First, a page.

Last year the FAA established new standards for the commercial operation of unmanned aerial vehicles (UAVs, drones, etc.) in US airspace. What that meant for me was that I could no longer use my drone for what I had originally purchased it for without obtaining a Small Unmanned Aircraft Systems Airman Certificate. I am in the process of doing that now and have spent the last week or so studying for my Aeronautical Knowledge Test.

I've spent about a week studying the material and like most exams (the ARE, the bar, etc.) some of the material covered is of dubious importance. For example, I've learned all about runway markers even though my quadcopter doesn't need a runway to takeoff. Still, I now know what the colored markers mean that are pictured on the left side of our rendering of our design improvements for the Stinson Municipal Airport Control Tower. The yellow "B" on the black background indicates that is Taxiway B and that the white "32-14" numbers on a red background indicate that taxiway is about to cross runway 14/32.

One thing that has been worthwhile to learn is how to read a VFR Aeronautical Charts (see above). Produced by the FAA and updated every six months, these so-called "Sectional Charts" are designed to give pilots the information they need to navigate under visual flight rules. As such they illustrate and label landmarks that would be visible from the air (cities, roads, lakes, etc.). But overlaid on top of that are several layers of information that is completely invisible.

For example you also see the multi-colored concentric circles you see describe the various classes controlled airspace that surround various airports. The solid magenta circles you see around San Antonio and Austin are for the "Class C" airspace that surround San Antonio International and Austin–Bergstrom International Airports. This type of airspace exists as "inverted layer cake": the inner circle represents a layer that goes from the ground all the way up to 4,800 feet whereas the outer circle represents a layer that starts at 2,000 feet and goes up to 4,800 feet.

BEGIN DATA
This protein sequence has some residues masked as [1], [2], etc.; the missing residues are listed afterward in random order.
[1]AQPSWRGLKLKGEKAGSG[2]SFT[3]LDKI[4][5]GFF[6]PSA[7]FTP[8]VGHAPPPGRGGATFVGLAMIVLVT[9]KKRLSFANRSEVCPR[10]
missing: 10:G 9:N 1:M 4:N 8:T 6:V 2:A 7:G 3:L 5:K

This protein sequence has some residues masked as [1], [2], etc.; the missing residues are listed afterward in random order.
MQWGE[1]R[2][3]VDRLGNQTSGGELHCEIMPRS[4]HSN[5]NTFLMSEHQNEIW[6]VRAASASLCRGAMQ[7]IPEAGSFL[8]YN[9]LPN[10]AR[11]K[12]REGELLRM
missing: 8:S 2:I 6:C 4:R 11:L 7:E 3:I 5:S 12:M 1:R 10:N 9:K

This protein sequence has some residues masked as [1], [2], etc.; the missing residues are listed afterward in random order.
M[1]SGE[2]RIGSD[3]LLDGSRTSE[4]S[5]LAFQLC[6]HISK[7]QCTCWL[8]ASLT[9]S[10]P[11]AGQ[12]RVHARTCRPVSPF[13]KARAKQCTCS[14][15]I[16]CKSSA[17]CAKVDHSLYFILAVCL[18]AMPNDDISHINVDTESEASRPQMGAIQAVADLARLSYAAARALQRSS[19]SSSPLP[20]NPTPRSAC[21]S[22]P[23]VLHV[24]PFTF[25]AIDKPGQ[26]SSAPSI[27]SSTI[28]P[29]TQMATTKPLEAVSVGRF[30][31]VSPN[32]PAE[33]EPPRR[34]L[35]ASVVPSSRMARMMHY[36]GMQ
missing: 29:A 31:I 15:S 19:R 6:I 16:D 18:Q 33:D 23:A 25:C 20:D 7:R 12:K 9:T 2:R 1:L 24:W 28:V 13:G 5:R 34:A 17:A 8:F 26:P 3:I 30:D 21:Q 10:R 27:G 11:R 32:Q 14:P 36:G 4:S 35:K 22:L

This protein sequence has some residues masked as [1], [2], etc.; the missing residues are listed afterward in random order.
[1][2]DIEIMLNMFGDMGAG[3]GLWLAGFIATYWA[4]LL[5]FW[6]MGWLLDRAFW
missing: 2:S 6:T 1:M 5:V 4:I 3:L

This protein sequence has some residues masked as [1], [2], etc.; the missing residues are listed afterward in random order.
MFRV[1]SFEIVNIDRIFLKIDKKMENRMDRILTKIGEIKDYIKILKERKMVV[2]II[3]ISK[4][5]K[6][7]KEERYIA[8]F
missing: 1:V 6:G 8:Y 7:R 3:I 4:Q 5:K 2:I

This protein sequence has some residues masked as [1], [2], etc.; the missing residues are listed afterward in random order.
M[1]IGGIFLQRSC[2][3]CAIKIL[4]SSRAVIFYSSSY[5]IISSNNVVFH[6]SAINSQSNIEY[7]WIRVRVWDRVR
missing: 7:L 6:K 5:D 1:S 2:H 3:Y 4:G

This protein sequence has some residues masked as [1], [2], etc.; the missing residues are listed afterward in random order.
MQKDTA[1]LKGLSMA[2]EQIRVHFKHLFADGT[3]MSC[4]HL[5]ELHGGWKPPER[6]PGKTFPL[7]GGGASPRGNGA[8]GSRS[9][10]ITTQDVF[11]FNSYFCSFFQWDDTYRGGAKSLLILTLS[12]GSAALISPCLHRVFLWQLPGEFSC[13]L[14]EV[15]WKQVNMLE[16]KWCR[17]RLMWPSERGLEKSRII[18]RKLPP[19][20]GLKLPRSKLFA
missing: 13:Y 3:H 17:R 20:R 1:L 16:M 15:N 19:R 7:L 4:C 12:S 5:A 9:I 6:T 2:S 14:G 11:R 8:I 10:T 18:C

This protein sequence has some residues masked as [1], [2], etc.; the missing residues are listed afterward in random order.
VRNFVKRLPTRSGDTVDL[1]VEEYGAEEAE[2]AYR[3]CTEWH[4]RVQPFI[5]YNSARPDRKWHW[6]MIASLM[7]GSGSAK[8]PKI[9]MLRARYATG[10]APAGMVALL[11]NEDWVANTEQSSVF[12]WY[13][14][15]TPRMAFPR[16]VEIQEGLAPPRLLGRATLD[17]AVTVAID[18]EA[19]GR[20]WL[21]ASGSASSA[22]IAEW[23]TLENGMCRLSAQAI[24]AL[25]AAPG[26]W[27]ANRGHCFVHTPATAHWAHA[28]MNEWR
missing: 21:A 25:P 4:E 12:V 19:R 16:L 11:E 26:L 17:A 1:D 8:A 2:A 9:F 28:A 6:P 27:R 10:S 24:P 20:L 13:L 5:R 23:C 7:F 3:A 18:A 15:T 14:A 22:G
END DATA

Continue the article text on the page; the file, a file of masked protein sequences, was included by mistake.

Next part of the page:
Plenty of other information can be found here as well: control tower radio frequencies, the location and height of large obstructions and areas where the military conducts low-altitude operations. Almost everything a pilot needs to know can be found on the charts. Even current weather conditions can be found by listening to the Automatic Terminal Information Service (ATIS) broadcast whose radio frequency is provided on the Section Chart. 

The density of information is part of what makes these charts so compelling. Seeing your world rendered in a way you don't normally see it is equally fascinating. It's like looking at an aerial photo of where you live in Google Earth: the landscape it renders is both familiar and foreign at the same time. It is also abstracted in a way that I would argue is beautiful.

For an even greater level of abstraction, check out IFR Aeronautical Charts (see below). These documents are for pilots using only their instruments and so provide no visual reference to what's happening on the ground. Instead all that is rendered are the invisible airways and waypoints that crisscross the sky above us.

The family that drones together...

I am lucky to have clients who have amazing sites with incredible views of beautiful country.  Of course, almost any view is improved by an increase in elevation.  Lucky for them I have a drone to which I can attach a camera that then allows them to visualize what the view from a second floor would be like.  Why do I have a drone you ask?  It's a long story.

On a separate but related topic, my wife likes to sleep late on weekends.  My daughters and I do not.  Thus it only makes sense for the three of us to go for a drive into the country, for me to strap my youngest daughter to my chest and then fly a drone of dubious legality around private property.  

Hilarity always ensues.